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Advancing the Human & Civil Rights of People with Disabilities in Illinois

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EFE’s Recent Work

Man and dog in front of ramp leading to houseHousing

Equip for Equality secures home modification

The state refused to fund a home modification for a woman with intellectual disabilities and mobility impairments. After we filed a complaint, the state approved the home modification, allowing our client to live in her home independently.

Property manager fired after refusing to help

A man who is deaf and living in subsidized housing requested a flashing doorbell and an ASL interpreter for meetings. The property manager denied his requests. We told the management company about our client’s needs and the property manager’s refusal to help.  The company fired the property manager and provided the accommodations the tenant had requested.

Now that’s cool

We assisted a woman with a visual impairment and asthma.  When a new management company took over her apartment, it refused to provide information in large print.  Also, her air conditioner broke often, aggravating her asthma.  We contacted the management company and explained its obligations to accommodate people with disabilities.  As a result, the company began providing all communication to our client in large print.  It also agreed to respond promptly to the air conditioning problems and even provided a second air conditioner.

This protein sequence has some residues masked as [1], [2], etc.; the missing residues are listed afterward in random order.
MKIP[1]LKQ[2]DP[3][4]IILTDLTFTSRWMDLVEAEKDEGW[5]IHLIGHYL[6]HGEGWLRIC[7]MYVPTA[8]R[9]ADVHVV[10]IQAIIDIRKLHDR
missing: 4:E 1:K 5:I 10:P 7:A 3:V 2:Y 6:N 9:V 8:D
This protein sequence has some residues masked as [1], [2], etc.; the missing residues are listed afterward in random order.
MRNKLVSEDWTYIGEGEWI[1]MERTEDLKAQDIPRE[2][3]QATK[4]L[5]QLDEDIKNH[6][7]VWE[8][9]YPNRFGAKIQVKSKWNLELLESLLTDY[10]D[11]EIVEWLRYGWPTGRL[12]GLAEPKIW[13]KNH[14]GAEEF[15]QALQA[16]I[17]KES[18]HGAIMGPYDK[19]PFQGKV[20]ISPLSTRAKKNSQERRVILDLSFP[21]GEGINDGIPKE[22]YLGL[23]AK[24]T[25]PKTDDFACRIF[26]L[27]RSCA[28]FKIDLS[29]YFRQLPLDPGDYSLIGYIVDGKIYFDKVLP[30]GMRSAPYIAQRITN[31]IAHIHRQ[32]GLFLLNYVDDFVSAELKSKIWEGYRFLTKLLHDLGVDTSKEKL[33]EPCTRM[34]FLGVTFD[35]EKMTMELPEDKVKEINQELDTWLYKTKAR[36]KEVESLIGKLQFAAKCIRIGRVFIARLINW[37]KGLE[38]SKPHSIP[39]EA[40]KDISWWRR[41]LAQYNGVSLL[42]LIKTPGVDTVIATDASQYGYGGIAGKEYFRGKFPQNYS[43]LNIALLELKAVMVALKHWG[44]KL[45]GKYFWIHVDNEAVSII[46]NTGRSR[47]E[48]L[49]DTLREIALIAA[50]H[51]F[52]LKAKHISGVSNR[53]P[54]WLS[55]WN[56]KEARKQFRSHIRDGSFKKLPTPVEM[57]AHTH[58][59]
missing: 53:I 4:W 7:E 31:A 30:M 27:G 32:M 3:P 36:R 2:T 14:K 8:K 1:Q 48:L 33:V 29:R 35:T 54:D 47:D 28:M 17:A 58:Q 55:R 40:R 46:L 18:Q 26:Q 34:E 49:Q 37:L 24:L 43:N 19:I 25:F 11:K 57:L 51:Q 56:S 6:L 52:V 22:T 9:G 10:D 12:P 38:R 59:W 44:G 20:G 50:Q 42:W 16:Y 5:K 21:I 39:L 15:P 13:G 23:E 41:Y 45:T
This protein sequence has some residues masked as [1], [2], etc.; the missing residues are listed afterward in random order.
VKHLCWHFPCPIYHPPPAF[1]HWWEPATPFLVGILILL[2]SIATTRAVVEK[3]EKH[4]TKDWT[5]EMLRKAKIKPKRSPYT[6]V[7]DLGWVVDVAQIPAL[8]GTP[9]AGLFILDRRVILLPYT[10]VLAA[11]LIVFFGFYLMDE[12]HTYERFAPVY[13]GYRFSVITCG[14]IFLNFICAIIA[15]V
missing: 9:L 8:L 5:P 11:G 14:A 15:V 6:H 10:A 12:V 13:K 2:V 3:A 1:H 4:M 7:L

The dog stays

We assisted a client with sarcoidosis that affected her lungs and nervous system. With one-third of a lung removed, she had reduced mobility. She applied for housing with the local housing authority, but it would not allow her to move in with her service dog because the dog was on its list of banned breeds. We conducted legal research and helped the woman submit a letter to the housing authority citing legal and medical support for the service animal. She was approved for housing and allowed to bring her service dog.

Greater independence

A woman with muscular dystrophy who uses a wheelchair lived in a single-family home she rented from a public housing authority. She was unable to get the grab bars and accessible shower she needed.  Our letter to the state Division of Rehabilitation Services resulted in the client getting the modifications she sought.

She finally feels free

Our 78-year-old client owns a condominium where she lived independently until she was hospitalized in 2009 with bipolar disorder. While in a nursing home, and despite her protests, a court appointed the Office of Public Guardian (OPG) as the limited guardian of her person and estate.  She contacted us for representation to restore her rights. After a year of negotiations with OPG, a deposition of and reports by her treating psychiatrist, and several court appearances, OPG agreed to revoke the guardianship, which was approved by the probate judge.  Later, the client commented several times that she finally “felt free” and that she felt like “shackles had been removed.”


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Last updated: April 11, 2014

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